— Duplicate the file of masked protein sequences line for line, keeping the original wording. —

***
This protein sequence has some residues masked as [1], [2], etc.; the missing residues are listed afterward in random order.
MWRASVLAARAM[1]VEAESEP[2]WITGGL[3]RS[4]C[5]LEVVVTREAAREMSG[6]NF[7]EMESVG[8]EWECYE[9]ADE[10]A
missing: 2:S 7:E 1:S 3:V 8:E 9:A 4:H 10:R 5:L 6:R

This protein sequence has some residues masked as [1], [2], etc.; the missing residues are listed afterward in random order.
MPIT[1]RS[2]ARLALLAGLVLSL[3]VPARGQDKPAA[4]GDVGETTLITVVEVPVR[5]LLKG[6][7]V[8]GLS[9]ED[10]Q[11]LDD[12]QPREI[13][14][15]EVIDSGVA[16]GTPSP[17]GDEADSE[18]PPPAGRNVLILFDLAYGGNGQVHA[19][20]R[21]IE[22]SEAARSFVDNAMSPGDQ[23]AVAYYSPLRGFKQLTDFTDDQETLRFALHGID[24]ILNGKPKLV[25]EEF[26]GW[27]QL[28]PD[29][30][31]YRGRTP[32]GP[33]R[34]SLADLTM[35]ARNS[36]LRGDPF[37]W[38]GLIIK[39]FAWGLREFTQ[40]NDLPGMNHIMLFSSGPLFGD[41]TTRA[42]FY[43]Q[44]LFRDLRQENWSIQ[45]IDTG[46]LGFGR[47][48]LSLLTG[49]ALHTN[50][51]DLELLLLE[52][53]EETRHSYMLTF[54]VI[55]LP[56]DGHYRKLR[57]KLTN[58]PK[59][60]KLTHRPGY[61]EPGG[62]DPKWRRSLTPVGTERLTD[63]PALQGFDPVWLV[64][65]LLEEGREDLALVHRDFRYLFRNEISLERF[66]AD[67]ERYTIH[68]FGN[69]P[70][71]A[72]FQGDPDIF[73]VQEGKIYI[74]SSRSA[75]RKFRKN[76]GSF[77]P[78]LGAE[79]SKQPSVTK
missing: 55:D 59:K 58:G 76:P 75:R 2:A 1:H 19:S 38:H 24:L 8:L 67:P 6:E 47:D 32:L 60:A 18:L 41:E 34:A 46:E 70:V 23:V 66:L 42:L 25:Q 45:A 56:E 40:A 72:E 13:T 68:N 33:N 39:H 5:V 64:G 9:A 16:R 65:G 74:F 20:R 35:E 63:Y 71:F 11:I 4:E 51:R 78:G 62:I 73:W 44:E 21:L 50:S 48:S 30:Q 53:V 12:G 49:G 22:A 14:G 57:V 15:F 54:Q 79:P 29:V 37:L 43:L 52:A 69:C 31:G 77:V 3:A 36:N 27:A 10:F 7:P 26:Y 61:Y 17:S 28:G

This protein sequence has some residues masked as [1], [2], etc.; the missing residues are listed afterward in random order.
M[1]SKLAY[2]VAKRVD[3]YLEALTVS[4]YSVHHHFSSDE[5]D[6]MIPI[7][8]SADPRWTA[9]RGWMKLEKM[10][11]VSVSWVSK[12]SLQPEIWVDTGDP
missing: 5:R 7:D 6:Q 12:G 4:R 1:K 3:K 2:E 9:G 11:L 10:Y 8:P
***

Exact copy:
This protein sequence has some residues masked as [1], [2], etc.; the missing residues are listed afterward in random order.
MWRASVLAARAM[1]VEAESEP[2]WITGGL[3]RS[4]C[5]LEVVVTREAAREMSG[6]NF[7]EMESVG[8]EWECYE[9]ADE[10]A
missing: 2:S 7:E 1:S 3:V 8:E 9:A 4:H 10:R 5:L 6:R

This protein sequence has some residues masked as [1], [2], etc.; the missing residues are listed afterward in random order.
MPIT[1]RS[2]ARLALLAGLVLSL[3]VPARGQDKPAA[4]GDVGETTLITVVEVPVR[5]LLKG[6][7]V[8]GLS[9]ED[10]Q[11]LDD[12]QPREI[13][14][15]EVIDSGVA[16]GTPSP[17]GDEADSE[18]PPPAGRNVLILFDLAYGGNGQVHA[19][20]R[21]IE[22]SEAARSFVDNAMSPGDQ[23]AVAYYSPLRGFKQLTDFTDDQETLRFALHGID[24]ILNGKPKLV[25]EEF[26]GW[27]QL[28]PD[29][30][31]YRGRTP[32]GP[33]R[34]SLADLTM[35]ARNS[36]LRGDPF[37]W[38]GLIIK[39]FAWGLREFTQ[40]NDLPGMNHIMLFSSGPLFGD[41]TTRA[42]FY[43]Q[44]LFRDLRQENWSIQ[45]IDTG[46]LGFGR[47][48]LSLLTG[49]ALHTN[50][51]DLELLLLE[52][53]EETRHSYMLTF[54]VI[55]LP[56]DGHYRKLR[57]KLTN[58]PK[59][60]KLTHRPGY[61]EPGG[62]DPKWRRSLTPVGTERLTD[63]PALQGFDPVWLV[64][65]LLEEGREDLALVHRDFRYLFRNEISLERF[66]AD[67]ERYTIH[68]FGN[69]P[70][71]A[72]FQGDPDIF[73]VQEGKIYI[74]SSRSA[75]RKFRKN[76]GSF[77]P[78]LGAE[79]SKQPSVTK
missing: 55:D 59:K 58:G 76:P 75:R 2:A 1:H 19:S 38:H 24:L 8:L 67:P 6:E 47:D 32:L 60:A 18:L 41:E 34:A 46:E 70:V 23:V 66:L 42:L 25:Q 45:A 56:E 40:A 72:E 13:T 68:N 33:N 39:H 5:V 64:G 9:A 16:R 65:G 74:F 20:R 35:E 63:Y 71:F 11:I 4:E 51:R 78:G 62:I 73:W 44:E 21:L 50:S 48:S 30:Q 53:V 12:G 49:G 22:A 14:G 57:V 15:F 54:Q 79:P 29:V 37:L 43:L 52:A 69:C 31:G 77:V 3:A 36:N 27:A 10:F 7:P 26:Y 61:Y 17:S 28:G

This protein sequence has some residues masked as [1], [2], etc.; the missing residues are listed afterward in random order.
M[1]SKLAY[2]VAKRVD[3]YLEALTVS[4]YSVHHHFSSDE[5]D[6]MIPI[7][8]SADPRWTA[9]RGWMKLEKM[10][11]VSVSWVSK[12]SLQPEIWVDTGDP
missing: 5:R 7:D 6:Q 12:G 4:R 1:K 3:K 2:E 9:G 11:L 10:Y 8:P